Activation of Rho/Rho-Associated Kinase Pathway Is Involved in the Induction of Vascular Fibrogenesis.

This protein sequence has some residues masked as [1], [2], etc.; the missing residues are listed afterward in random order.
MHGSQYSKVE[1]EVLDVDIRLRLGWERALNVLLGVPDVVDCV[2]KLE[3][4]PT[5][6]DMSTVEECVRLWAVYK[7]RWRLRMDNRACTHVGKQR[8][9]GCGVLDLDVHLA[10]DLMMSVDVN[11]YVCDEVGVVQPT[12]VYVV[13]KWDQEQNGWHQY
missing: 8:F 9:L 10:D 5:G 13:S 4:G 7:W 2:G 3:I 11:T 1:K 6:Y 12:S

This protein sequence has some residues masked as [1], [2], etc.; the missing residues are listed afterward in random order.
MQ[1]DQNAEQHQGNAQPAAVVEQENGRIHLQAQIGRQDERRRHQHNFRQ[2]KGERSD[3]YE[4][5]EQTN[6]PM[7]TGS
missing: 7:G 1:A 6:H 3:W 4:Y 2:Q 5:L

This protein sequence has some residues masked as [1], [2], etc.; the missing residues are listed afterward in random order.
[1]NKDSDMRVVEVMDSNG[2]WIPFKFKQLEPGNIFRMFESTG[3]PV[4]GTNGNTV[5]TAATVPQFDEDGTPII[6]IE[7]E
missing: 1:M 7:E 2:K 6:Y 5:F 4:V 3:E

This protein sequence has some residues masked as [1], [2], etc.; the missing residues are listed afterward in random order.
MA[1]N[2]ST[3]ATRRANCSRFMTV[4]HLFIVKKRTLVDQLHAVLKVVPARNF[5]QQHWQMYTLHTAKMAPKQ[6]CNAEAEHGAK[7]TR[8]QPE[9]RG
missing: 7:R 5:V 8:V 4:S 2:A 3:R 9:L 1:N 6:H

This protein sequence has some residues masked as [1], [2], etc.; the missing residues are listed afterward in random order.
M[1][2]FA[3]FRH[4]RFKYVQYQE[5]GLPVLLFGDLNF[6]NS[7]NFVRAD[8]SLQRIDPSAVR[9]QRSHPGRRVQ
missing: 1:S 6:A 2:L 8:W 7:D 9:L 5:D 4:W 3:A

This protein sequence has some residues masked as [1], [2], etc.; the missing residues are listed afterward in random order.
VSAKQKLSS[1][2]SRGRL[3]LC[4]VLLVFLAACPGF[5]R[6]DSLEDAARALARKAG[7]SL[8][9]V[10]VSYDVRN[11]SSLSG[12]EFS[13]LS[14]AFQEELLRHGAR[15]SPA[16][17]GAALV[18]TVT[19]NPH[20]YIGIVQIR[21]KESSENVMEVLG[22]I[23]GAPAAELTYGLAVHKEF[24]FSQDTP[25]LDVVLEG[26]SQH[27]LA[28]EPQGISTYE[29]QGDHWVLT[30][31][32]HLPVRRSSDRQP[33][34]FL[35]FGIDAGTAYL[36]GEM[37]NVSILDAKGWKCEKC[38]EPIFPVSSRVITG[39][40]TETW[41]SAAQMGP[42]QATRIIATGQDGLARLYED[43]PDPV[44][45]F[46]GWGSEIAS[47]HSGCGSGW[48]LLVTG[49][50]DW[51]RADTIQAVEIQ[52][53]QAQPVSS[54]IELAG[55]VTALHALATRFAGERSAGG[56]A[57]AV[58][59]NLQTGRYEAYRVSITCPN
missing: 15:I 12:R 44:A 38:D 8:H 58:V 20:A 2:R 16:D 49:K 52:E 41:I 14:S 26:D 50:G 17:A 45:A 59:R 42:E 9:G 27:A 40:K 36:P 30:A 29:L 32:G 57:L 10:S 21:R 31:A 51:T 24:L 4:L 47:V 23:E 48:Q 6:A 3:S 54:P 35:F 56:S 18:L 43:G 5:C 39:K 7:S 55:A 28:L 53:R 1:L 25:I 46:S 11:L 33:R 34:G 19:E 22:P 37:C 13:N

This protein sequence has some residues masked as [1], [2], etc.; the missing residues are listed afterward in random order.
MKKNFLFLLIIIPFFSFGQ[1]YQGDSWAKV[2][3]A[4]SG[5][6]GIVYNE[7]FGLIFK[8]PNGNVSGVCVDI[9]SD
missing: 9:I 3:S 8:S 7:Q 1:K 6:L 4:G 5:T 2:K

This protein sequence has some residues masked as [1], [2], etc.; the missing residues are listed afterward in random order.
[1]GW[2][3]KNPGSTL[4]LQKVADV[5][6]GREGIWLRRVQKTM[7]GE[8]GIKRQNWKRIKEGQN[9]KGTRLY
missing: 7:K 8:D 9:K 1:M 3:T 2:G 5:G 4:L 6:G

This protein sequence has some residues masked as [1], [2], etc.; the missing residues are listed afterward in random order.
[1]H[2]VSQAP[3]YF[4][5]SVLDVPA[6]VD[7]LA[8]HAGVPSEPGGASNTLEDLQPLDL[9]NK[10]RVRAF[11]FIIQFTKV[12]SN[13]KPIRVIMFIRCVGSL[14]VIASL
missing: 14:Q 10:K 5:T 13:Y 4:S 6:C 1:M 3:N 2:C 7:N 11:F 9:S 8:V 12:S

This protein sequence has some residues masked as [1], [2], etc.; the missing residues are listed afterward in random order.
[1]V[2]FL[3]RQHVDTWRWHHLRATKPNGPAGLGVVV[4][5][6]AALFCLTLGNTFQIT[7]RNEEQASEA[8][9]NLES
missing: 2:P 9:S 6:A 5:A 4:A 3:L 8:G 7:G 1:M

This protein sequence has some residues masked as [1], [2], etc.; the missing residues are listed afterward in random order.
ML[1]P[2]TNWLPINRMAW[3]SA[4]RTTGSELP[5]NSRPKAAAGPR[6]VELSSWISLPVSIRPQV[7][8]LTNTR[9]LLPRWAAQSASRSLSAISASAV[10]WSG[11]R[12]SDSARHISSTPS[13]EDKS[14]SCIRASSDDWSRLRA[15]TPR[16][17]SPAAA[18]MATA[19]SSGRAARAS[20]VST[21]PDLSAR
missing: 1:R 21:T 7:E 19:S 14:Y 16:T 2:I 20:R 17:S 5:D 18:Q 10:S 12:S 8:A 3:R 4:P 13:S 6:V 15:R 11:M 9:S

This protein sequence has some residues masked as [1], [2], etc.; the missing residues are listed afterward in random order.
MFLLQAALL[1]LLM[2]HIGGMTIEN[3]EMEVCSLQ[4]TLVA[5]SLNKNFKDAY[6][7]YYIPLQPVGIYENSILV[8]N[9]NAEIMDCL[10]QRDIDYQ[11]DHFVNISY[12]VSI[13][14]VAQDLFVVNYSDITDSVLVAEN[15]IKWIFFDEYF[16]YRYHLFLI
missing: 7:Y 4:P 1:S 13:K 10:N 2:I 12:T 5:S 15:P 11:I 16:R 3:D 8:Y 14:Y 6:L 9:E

Abnormal extracellular accumulation of collagens and reorganization of the contractile cytoskeleton network in the vascular smooth muscle cells are characteristic features of angiosclerosis and end-organ damage during cardiovascular diseases. Rho-associated kinase (ROCK) activation is a key factor controling myosin phosphoryation and thus, its availability to form stress fibers. We have found previously that vasoconstrictor agents, such as angiotensin II (Ang II) or endothelin-1 (ET-1) play a major role in the activation of collagen I gene expression and synthesis within blood vessels . In the present study we investigated whether ROCK activation is involved in the profibrotic action of these peptides. Experiments were performed in transgenic mice harboring the luciferase reporter gene under the control of the collagen I- chain α2 promoter. Bolus iv. administration of pressive doses of Ang II or ET-1 induced an early (1 h) two-fold increase of collagen I gene activity in aortas. Co-administration of Y-27632, a selective inhibitor of ROCK, blocked the vasoconstrictor peptide-induced collagen I gene activation. Similar effects were obtained in freshly isolated aortas in vitro: Y-27632 blunted the Ang II- and ET-1-induced collagen I gene activation and the clustering of contractile cytoskeleton as evidenced by immunicytochemistry and confocal microscopy. Cytochalasin D, a potent inhibitor of actin polymerization also prevented the effect of Ang II and ET-1 on collagen I gene. In addition, aortic smooth muscle cells transfected with a constitutively active ROCK exhibited a two-fold increase in collagen I gene activity vs. control. These data suggest that ROCK is a major intracellular signaling pathway required for the early in vivo activation of collagen I gene induced by vasoactive peptides such as Ang II and ET-1 within the vasculature. It would be interesting to pursue in chronic studies whether ROCK inhibitors can be effeciently used as drugs against the development of vascular fibrogenesis.